Poster Presentation COSA-IPOS Joint Scientific Meeting 2012

Psychological correlates of not undergoing genetic testing: a systematic review (#531)

Louise Heiniger 1 , Phyllis Butow 1 , Melanie Price 1 , Margaret Charles 1
  1. University of Sydney, NSW, Australia

Background: Reviews on the psychosocial aspects of genetic testing for hereditary diseases typically focus on outcomes for carriers and non-carriers of genetic mutations. However, the majority of unaffected individuals from high-risk families do not undergo predictive testing. Recent empirical focus on these groups indicates a review of distress among these individuals is warranted.

Method: Medline, CINAHL, PsychINFO and PubMed were searched to identify studies investigating psychological distress in unaffected individuals who delay, decline or remain ineligible for predictive genetic testing. Reference lists of eligible articles and relevant reviews were also searched to identify additional articles for review. After screening 1898 potentially eligible articles, 23 articles reporting on 19 different studies were systematically reviewed and assessed for quality.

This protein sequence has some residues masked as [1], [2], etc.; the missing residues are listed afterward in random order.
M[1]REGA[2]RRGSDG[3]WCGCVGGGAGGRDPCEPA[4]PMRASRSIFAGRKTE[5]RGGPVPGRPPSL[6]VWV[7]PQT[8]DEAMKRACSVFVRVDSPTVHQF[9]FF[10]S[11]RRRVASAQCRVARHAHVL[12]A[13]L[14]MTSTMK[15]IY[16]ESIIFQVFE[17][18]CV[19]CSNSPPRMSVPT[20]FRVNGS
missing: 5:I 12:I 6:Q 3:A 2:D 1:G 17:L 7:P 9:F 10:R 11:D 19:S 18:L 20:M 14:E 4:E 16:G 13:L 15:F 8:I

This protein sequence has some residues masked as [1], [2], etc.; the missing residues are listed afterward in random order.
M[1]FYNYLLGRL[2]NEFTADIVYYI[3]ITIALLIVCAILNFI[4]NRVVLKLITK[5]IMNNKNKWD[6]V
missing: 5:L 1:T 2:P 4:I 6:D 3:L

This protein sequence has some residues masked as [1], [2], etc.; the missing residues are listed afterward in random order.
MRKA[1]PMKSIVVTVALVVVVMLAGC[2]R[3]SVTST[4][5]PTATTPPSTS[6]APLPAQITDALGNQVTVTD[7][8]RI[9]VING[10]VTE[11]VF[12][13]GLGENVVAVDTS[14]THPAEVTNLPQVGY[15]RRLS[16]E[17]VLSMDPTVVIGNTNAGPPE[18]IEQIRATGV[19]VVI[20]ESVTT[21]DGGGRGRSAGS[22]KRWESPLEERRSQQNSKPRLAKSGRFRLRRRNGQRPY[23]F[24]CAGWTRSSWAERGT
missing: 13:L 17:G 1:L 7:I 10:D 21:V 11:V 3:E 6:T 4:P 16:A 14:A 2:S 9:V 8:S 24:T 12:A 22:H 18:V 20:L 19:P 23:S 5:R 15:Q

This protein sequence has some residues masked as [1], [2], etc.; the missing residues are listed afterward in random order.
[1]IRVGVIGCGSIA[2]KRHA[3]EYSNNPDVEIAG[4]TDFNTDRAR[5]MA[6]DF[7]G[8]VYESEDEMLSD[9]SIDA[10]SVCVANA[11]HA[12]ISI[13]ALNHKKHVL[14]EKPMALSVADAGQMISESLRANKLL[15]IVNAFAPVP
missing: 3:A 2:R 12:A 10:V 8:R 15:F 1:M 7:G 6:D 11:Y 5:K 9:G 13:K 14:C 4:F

Results: Most studies were of a high quality (n=19), with some of moderate (n=2) and adequate quality (n=2). Findings of this review suggest the definition of delaying and declining is not always clear cut and few studies have investigated psychological distress among individuals who remain ineligible for testing. Findings related to distress in delayers and decliners have been mixed, but more studies reported comparatively lower distress in decliners than studies reporting higher distress in this group. A number of psychological, personality and family history vulnerability factors were identified for decliners and individuals who are ineligible for testing. Prospective studies suggest decliners and those who remain ineligible for testing may be at risk for poorer psychological outcomes, although the small number of studies and methodological limitations make it difficult to draw definitive conclusions.

Conclusion: Subgroups of those who remain untested appear to be at increased risk for psychological morbidity. As the majority of unaffected individuals do not undergo genetic testing, further research is needed to better understand the psychological impact of being denied the option of testing, declining and delaying testing.